The hedge fund of billionaire Sir Christopher Hohn has written to Alphabet arguing that employees at the parent company of Google and YouTube are paid excessive salaries. Moreover, it should dramatically reduce its workforce.
The company’s chief executive, Sundar Pichai, has received a letter from London-based TCI. The company has invested significantly in the business since 2017 and has a stake valued at $6 billion (£5.1 billion). TCI has urged the company to adopt cost-cutting strategies used by major tech competitors like Facebook owner Meta, Amazon, and Microsoft.
“We are writing to express our view that the cost base of Alphabet is too high and that management needs to take aggressive action,” stated Hohn, managing director at TCI, in a letter made public on Tuesday. “The company has too many employees, and the cost per employee is too high.”
Hohn gave information about employees at Alphabet. Since 2017, the number of employees at Alphabet which had almost 187,000. It has doubled, with headcount increasing at a 20% annual rate at the end of the third quarter.
According to Hohn, “This growth is excessive, both concerning historic headcount growth and what the business requires.” Further, he added, “Our conversations with former executives of Alphabet suggest that the business could be operated more effectively with significantly fewer employees.”
Alphabet is highest paying firm
Alphabet provides its employees “among of the highest incomes in Silicon Valley,” according to the four-page letter.
As per to the documents filed with the Securities and Exchange Commission (SEC), the typical employee’s median pay last year was $295,884. According to an S&P Global study, this was 153% higher than the 20 largest technological businesses in the US and 67% higher than Alphabet’s rival Microsoft.
“There is no explanation for this big gap,” said Hohn. He added that the number of computer scientists and engineers with top salaries is merely a “fraction” of the whole workforce. “Many employees are performing general sales, marketing, and administration jobs, which should be compensated in line with other technology companies.”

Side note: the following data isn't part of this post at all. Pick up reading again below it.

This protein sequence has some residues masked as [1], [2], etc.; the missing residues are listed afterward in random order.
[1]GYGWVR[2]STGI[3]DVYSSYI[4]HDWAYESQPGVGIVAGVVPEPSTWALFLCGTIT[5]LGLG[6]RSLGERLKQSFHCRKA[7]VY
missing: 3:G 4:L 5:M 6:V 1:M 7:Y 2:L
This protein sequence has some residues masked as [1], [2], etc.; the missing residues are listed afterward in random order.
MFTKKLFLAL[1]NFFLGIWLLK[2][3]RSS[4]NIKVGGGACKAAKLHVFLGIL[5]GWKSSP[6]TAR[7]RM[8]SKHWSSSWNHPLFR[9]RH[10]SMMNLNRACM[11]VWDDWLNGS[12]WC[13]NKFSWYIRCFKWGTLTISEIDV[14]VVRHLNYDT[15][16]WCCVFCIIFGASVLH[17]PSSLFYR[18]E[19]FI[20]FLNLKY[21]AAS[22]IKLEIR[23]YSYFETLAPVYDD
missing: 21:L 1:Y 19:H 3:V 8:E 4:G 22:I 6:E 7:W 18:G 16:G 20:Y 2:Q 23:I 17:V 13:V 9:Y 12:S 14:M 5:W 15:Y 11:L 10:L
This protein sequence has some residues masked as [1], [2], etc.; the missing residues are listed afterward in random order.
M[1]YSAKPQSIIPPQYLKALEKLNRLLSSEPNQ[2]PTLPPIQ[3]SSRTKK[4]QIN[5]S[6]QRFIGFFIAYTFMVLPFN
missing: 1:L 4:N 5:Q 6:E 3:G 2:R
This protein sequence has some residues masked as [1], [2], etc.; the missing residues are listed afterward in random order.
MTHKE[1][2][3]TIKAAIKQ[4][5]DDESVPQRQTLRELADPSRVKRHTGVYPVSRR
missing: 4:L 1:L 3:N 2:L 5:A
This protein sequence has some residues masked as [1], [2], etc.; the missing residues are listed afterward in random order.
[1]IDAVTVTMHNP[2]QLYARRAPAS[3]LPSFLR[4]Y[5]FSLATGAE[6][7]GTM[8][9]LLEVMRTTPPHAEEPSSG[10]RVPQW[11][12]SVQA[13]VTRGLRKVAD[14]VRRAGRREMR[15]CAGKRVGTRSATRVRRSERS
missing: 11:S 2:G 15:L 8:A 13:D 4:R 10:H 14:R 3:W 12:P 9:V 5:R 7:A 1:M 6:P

11,00 employees were let go
The demand for cost savings comes as Silicon Valley companies experience rapid employment losses. It was due to pressure from a slowing global economy and declining revenue sources like advertising. 11,000 employees were let go last week in the first round of layoffs in the history of Mark Zuckerberg’s Meta, the parent company of Facebook, Instagram, and WhatsApp.
The news that Amazon was planning its largest-ever layoffs, up to 10,000 employees in corporate and technical jobs, broke on Monday.
The “Other Bets” division of Alphabet, which TCI claims has generated $3 billion in revenues. But $20 billion in operating losses over the last five years is also urged Hohn to cut its enormous yearly losses by at least half in his letter.
The self-driving car venture Waymo, which accounts for the majority of losses in the division, was singled out by TCI as requiring budget cuts. Sadly, according to Hohn, interest in self-driving cars has waned, and competitors have pulled out of the market. “Recently, Ford and Volkswagen agreed to end their autonomous vehicle project. As a result, Waymo should drastically cut its losses because its exorbitant expenditure has not been justified.
TCI urged Alphabet to expand its already sizable share repurchase program to burn through its $116 billion cash, exceptionally when large-scale mergers and acquisitions are constrained due to regulatory scrutiny. It exhorted it to adopt Apple’s strategy and eventually turn “cash neutral.”